Did I Save Half My Income in 2017?

Budget to Save Half Your Income

Last year I was featured in a Grow by Acorns article that highlighted millennials saving half their income. Over the course of 2017, I created and (mostly) stuck to my monthly budget. There were times that I would overspend if I went on vacations or had to replenish my emergency fund. But at the end of the year, I hadn’t saved as much as I had hoped. If I’m being honest, I didn’t save exactly half. Don’t get me wrong, I was very close (40%) but didn’t quite reach that 50% mark. That was a disappointing realization, here I am preaching about saving half your income, and I didn’t quite do it myself.

As with anything, saving money takes time and practice. We don’t always hit a bullseye with the first dart. When we stop, take a breath, and reflect, that’s when we start to grow. This year in an effort to grow, I’m creating and sticking to not just one budget…I’m holding myself accountable to three budgets.

1. My Monthly Budget

A budget is a written plan for your money. As Dave Ramsey says, “A budget is telling your money where to go instead of wondering where it went.”  In order to succeed with money, you need to tell your money where to go every month, not the other way around. If you don’t spend your money intentionally, you aren’t going to be able to save half your income. I’ve talked extensively about how I create a monthly budget, check out my 7 category budget to see how I divvy up my monthly expenses.

This year, I am being more intentional about not going over my monthly budget. There were many months that I would spend a majority of my miscellaneous money within the first two weeks of the month. That made for some tough choices. Would I say no to all social events the second half of the month? Or, would I overspend by a few hundred dollars to make up the difference? I was stuck between a rock and a hard place.

We’re almost 3 months (25%) into 2018 and so far I can say with complete confidence, that I have stuck with my monthly budget each month so far. Part of that is because I have been more diligent about planning out my spending to make my miscellaneous budget stretch throughout the entire month. The other part is because I have created and utilized new budget categories. (See below)

My Monthly Budget

2. Travel Budget

One thing that I’ve learned over the years is that life is all about balance. A big part of saving money is getting comfortable saying no. Over the past 4 years, I’ve said no to a lot of things. I’ve missed brunches, nights out with friends, and even trips with friends because I was so focused on getting out of debt and saving for my future. Last year I realized I needed to start saying yes. I was turning 25 and had spent most of my time in my 20s saying no. I didn’t want to look back on this decade and think, “man, I wish I had just lived a little.” Thus, the idea of the “year of fun” was born. So, I decided I was going to try and find a better balance between saving money and having fun.

Boy did I knock this goal out of the park–2017 was definitely a year to remember. I went to Cancun to swim with whale sharks, caught a 7-foot fish deep sea fishing, met Major Lazer in Las Vegas, and had the best 25th birthday surrounded by friends and family in San Diego. I can easily say, hands down that 2017 was a year of fun.Budget for Travel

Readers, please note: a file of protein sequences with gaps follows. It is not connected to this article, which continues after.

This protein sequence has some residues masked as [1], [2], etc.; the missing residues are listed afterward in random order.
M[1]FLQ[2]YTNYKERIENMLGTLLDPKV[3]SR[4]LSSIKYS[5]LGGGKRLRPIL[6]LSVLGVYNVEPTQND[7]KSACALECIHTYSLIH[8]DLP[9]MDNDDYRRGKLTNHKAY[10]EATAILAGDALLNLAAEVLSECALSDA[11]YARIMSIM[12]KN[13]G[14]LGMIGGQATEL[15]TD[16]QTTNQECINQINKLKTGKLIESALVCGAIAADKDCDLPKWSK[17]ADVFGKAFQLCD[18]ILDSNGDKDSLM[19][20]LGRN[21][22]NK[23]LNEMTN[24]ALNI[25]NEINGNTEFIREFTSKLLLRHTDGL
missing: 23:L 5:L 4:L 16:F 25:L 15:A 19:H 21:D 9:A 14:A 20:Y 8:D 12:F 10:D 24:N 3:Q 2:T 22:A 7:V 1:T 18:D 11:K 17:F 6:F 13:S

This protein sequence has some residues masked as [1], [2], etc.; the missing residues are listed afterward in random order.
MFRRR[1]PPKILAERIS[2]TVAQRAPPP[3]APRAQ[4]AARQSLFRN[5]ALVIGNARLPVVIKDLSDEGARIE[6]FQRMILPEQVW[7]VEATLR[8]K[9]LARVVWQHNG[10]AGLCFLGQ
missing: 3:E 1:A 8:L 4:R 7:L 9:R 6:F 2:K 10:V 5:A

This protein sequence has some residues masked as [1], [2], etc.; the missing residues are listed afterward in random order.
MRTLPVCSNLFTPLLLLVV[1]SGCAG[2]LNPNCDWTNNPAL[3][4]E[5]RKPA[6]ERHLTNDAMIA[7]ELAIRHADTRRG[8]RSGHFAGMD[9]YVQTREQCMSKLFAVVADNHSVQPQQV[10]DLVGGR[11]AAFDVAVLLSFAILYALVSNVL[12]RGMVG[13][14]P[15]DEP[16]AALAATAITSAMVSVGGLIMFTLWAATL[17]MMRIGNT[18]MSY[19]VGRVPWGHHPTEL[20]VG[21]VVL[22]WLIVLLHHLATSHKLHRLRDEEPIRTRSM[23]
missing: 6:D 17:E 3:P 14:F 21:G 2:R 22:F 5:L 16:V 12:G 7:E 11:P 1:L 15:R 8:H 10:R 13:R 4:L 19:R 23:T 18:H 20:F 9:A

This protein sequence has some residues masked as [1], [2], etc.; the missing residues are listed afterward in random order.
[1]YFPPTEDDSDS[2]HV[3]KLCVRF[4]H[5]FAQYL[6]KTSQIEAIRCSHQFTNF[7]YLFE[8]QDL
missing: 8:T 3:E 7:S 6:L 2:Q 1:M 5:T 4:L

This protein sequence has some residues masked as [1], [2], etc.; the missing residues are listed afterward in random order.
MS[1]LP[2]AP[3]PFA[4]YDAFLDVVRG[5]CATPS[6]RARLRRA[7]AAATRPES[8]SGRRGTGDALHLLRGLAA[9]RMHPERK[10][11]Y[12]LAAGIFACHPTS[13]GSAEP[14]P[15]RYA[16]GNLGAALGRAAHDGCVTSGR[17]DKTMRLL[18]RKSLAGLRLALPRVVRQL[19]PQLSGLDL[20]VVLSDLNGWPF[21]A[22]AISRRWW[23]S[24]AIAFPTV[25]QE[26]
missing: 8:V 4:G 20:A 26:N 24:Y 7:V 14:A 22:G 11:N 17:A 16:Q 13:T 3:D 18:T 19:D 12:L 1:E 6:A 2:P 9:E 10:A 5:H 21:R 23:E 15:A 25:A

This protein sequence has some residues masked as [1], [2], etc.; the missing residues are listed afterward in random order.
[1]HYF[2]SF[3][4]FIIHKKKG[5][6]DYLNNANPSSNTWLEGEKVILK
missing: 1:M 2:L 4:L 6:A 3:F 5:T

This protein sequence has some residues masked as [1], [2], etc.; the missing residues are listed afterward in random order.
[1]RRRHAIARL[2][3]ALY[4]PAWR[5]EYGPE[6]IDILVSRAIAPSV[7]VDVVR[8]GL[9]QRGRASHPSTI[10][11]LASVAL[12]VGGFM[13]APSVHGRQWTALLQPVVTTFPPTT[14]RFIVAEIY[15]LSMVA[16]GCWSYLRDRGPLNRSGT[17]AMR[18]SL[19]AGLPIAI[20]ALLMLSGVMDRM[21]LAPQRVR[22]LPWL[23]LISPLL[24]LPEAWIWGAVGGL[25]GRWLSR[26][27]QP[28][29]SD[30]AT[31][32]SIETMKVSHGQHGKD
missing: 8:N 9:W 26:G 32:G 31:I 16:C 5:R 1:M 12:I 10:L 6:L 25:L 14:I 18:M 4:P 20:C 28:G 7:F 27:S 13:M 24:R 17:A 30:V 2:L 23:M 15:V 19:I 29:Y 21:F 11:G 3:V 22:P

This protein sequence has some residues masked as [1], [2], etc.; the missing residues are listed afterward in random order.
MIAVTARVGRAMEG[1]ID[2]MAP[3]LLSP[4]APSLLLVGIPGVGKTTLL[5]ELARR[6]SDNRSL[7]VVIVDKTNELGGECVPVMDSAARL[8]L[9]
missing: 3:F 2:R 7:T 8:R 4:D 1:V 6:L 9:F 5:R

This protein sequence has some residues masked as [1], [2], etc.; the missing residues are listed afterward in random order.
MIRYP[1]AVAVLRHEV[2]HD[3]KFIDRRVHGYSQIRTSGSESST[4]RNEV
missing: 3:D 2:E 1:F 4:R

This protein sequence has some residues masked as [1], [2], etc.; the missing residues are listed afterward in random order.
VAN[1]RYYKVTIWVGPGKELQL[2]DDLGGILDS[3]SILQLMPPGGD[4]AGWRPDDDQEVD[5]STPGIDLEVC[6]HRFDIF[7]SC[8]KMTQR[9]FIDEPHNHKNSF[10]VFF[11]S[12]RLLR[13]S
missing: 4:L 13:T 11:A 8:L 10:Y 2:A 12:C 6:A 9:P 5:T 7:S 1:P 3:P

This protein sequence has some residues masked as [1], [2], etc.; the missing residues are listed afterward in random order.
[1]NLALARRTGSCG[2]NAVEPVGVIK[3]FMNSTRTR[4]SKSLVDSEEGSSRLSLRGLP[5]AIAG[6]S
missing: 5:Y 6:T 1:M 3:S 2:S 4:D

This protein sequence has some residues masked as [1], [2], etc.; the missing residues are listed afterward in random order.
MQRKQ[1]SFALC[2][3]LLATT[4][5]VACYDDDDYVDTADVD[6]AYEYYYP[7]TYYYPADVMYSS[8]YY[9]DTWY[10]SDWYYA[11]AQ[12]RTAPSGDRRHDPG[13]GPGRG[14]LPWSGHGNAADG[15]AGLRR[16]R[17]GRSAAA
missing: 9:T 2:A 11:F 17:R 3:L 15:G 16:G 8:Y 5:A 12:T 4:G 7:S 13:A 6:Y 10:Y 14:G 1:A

My 2018 Travel Budget

As with everything, that fun came at a cost. While I wouldn’t trade any of my amazing vacations for anything, I do wish I would have budgeted for them accordingly. Because I was so used to saying no to trips with friend and family the thought to create an annual travel budget had never crossed my mind. This year, I’ve decided to set aside $3,000 in a travel budget. I can do anything I want with that money. I can spend it on day trips, or a luxury vacation on the other side of the world. Every time I spend money on a plane ticket or hotel room, I deduct it from my travel budget. While I’m giving myself a lot of flexibility here, one thing’s for sure: once the money is gone, it’s gone.

3. Additional Miscellaneous Budget

Another area that would often cause me to overspend was gifts and unexpected expenses. As I type this, I’m cringing that I didn’t think about it earlier, but things are going to happen. Last year, I had some pretty heavy car expenses due to freak accidents. On one occasion my car flooded–I got into my car after work one rainy Tuesday evening to find a 2-inch puddle of water on the floor of my car. After an initial freak out moment, I calmly called my insurance company and fortunately, I only had to pay a $500 deductible, but the total damage was over $3,000!

On another occasion, I was stopping by the grocery store on my way home from work and after I came out, I found my car window had been smashed and my new MacBook gone. This time, my car insurance wasn’t able to cover that incident and that was a very hard (and expensive) lesson to learn. Not to self: never leave anything valuable in the car, even if it is hidden.

Car Break In

Extra Padding

Budgeting is a lot like dieting. It takes discipline and hard work, especially in a world full of temptations. Last year, some of my budgeting setbacks would cause me to temporarily throw in the towel. After all, if I’m going to not keep my budget this month, why not just buy a new outfit while I’m at it. I’m learning to give myself more flexibility to make mistakes and not let them set me back.